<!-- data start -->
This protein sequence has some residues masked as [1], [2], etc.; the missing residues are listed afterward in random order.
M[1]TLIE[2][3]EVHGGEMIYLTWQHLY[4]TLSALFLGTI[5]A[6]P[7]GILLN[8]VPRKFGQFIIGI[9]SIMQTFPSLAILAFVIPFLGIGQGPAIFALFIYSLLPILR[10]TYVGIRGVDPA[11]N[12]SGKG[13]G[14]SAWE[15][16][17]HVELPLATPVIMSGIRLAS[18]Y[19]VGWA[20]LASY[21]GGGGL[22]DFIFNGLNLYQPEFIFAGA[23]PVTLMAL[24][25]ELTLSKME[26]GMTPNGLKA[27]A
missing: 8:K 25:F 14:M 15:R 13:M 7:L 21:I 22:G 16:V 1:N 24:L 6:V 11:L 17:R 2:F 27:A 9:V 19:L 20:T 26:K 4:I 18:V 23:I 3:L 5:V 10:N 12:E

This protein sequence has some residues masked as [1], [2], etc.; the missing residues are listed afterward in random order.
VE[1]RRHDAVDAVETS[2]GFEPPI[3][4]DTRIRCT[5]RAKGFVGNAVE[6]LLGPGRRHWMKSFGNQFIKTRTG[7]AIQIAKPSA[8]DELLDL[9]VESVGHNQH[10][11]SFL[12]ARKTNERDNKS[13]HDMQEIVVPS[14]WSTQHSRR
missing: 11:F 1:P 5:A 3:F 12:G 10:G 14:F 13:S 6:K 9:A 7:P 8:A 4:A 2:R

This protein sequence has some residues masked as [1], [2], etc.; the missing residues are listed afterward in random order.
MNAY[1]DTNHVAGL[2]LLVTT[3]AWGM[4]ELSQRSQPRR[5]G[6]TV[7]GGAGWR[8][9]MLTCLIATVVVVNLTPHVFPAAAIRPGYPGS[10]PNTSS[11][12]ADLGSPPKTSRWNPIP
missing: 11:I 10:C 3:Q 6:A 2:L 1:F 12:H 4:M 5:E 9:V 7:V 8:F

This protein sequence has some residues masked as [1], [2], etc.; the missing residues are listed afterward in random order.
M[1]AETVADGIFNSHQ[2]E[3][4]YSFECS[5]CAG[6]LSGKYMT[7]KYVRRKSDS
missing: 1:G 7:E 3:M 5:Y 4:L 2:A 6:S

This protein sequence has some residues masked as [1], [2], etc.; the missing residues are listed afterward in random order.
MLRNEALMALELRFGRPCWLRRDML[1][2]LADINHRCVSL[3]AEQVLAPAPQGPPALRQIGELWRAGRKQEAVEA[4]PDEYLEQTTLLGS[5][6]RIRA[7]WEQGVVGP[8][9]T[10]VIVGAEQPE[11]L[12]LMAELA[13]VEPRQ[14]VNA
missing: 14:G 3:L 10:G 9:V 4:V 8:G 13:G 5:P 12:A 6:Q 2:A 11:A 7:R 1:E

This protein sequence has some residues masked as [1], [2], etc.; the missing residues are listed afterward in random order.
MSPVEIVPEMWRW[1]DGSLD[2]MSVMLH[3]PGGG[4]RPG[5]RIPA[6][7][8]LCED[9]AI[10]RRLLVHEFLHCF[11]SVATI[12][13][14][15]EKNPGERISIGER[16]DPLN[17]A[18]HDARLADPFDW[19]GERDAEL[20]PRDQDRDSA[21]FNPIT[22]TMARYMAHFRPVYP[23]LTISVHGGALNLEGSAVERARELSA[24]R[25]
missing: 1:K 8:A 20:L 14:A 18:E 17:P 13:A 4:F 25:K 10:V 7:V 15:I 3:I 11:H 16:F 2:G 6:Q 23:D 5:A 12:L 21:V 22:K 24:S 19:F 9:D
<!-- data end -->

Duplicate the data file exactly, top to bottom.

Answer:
This protein sequence has some residues masked as [1], [2], etc.; the missing residues are listed afterward in random order.
M[1]TLIE[2][3]EVHGGEMIYLTWQHLY[4]TLSALFLGTI[5]A[6]P[7]GILLN[8]VPRKFGQFIIGI[9]SIMQTFPSLAILAFVIPFLGIGQGPAIFALFIYSLLPILR[10]TYVGIRGVDPA[11]N[12]SGKG[13]G[14]SAWE[15][16][17]HVELPLATPVIMSGIRLAS[18]Y[19]VGWA[20]LASY[21]GGGGL[22]DFIFNGLNLYQPEFIFAGA[23]PVTLMAL[24][25]ELTLSKME[26]GMTPNGLKA[27]A
missing: 8:K 25:F 14:M 15:R 13:M 7:L 21:I 22:G 16:V 1:N 24:L 6:V 11:L 17:R 2:F 27:A 9:V 19:L 20:T 26:K 4:I 18:V 23:I 3:L 5:V 10:N 12:E

This protein sequence has some residues masked as [1], [2], etc.; the missing residues are listed afterward in random order.
VE[1]RRHDAVDAVETS[2]GFEPPI[3][4]DTRIRCT[5]RAKGFVGNAVE[6]LLGPGRRHWMKSFGNQFIKTRTG[7]AIQIAKPSA[8]DELLDL[9]VESVGHNQH[10][11]SFL[12]ARKTNERDNKS[13]HDMQEIVVPS[14]WSTQHSRR
missing: 11:F 1:P 5:A 3:F 12:G 10:G 14:F 13:S 6:K 9:A 7:P 8:A 4:A 2:R

This protein sequence has some residues masked as [1], [2], etc.; the missing residues are listed afterward in random order.
MNAY[1]DTNHVAGL[2]LLVTT[3]AWGM[4]ELSQRSQPRR[5]G[6]TV[7]GGAGWR[8][9]MLTCLIATVVVVNLTPHVFPAAAIRPGYPGS[10]PNTSS[11][12]ADLGSPPKTSRWNPIP
missing: 11:I 10:C 3:Q 6:A 2:L 1:F 12:H 4:M 5:E 9:V 7:V 8:F

This protein sequence has some residues masked as [1], [2], etc.; the missing residues are listed afterward in random order.
M[1]AETVADGIFNSHQ[2]E[3][4]YSFECS[5]CAG[6]LSGKYMT[7]KYVRRKSDS
missing: 1:G 7:E 3:M 5:Y 4:L 2:A 6:S

This protein sequence has some residues masked as [1], [2], etc.; the missing residues are listed afterward in random order.
MLRNEALMALELRFGRPCWLRRDML[1][2]LADINHRCVSL[3]AEQVLAPAPQGPPALRQIGELWRAGRKQEAVEA[4]PDEYLEQTTLLGS[5][6]RIRA[7]WEQGVVGP[8][9]T[10]VIVGAEQPE[11]L[12]LMAELA[13]VEPRQ[14]VNA
missing: 14:G 3:L 10:G 9:V 4:V 8:G 13:G 5:P 12:A 6:Q 2:A 11:A 7:R 1:E

This protein sequence has some residues masked as [1], [2], etc.; the missing residues are listed afterward in random order.
MSPVEIVPEMWRW[1]DGSLD[2]MSVMLH[3]PGGG[4]RPG[5]RIPA[6][7][8]LCED[9]AI[10]RRLLVHEFLHCF[11]SVATI[12][13][14][15]EKNPGERISIGER[16]DPLN[17]A[18]HDARLADPFDW[19]GERDAEL[20]PRDQDRDSA[21]FNPIT[22]TMARYMAHFRPVYP[23]LTISVHGGALNLEGSAVERARELSA[24]R[25]
missing: 1:K 8:A 20:L 14:A 18:E 17:P 13:A 4:F 25:K 10:V 7:V 15:I 3:I 11:H 16:F 2:G 6:Q 23:D 5:A 12:L 21:V 22:K 24:S 19:F 9:D